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Remember when you were a kid and you had those painting by numbers coloring books? There would be an outline of a bear or giraffe or something and within the outline would be additional outlines with various numbers representing colors.

So you'd align the color with the number and fill in the center, ultimately you would have successfully "painted" a giraffe.

Writing a short script is the equivalent of painting by numbers. You put in the shots, angles, stage directions and dialogue, but the real filmmaking begins when you actually make the film.

When you paint by numbers there's really no creativity involved. Somebody else outlines the shape, tells you what colors to use and then you do it. Maybe that gives you some self-esteem when you're six, but after a while it's kind of unfulfilling.

Not that writing a script is unfulfulling. It's extremely rewarding no matter if it's full length or a short. But if you want to be a director--a filmmaker--writing the script isn't enough. It becomes as unfulfilling as that giraffe you "painted" long ago.

Real painting and real filmmaking means YOU actually do it. You choose the subject and the colors. With a screenplay, you take it and transfer it to the screen. You make it work or you screw it up. A painter must choose the right shadings and contours. Same deal with you.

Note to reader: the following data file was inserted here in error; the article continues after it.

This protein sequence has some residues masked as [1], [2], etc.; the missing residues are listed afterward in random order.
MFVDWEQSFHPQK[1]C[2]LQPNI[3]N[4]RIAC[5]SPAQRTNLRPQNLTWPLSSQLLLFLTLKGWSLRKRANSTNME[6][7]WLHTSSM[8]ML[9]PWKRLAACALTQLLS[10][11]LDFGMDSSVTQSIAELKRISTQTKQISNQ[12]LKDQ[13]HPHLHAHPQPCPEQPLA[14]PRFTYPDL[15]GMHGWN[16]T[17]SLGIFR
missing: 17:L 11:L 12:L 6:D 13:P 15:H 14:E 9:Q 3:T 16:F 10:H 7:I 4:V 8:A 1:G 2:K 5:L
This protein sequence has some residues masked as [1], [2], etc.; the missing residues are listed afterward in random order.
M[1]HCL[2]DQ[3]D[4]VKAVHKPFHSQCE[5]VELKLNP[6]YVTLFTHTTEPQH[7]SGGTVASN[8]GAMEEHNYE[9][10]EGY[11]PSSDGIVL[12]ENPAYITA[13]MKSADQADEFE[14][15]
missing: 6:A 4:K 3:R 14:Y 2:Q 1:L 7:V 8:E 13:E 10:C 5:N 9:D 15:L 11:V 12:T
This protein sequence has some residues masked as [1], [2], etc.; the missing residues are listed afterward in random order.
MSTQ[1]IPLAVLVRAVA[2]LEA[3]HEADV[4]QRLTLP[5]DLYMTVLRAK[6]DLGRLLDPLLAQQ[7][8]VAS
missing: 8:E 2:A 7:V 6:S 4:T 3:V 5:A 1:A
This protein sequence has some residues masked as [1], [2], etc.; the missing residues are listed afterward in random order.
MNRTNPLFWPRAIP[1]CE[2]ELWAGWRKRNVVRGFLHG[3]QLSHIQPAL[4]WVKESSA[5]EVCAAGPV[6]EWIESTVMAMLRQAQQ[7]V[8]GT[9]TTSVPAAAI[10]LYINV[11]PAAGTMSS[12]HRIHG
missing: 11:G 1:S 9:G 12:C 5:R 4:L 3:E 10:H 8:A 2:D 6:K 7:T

When you realize the scene that you thought you could shoot in your neighbor's garden can't work because it rained or a deer ripped up the vegetation, it becomes a creative decision on your part to figure out where to shoot the scene. Or when the actor who gave such a great audition suddenly chokes and can't remember his lines (or doesn't show up at all and YOU have to play his part), you have to make a creative decision.

Painting by numbers is easy and even at age six, it brings a brief reward, but ultimately it's unfulfilling.

I'm not minimizing the value and satisfaction of writing a script. For screenwriters it's the whole show. But for the director in you, it's just the first stage and the real work( fun) begins when you make the movie.


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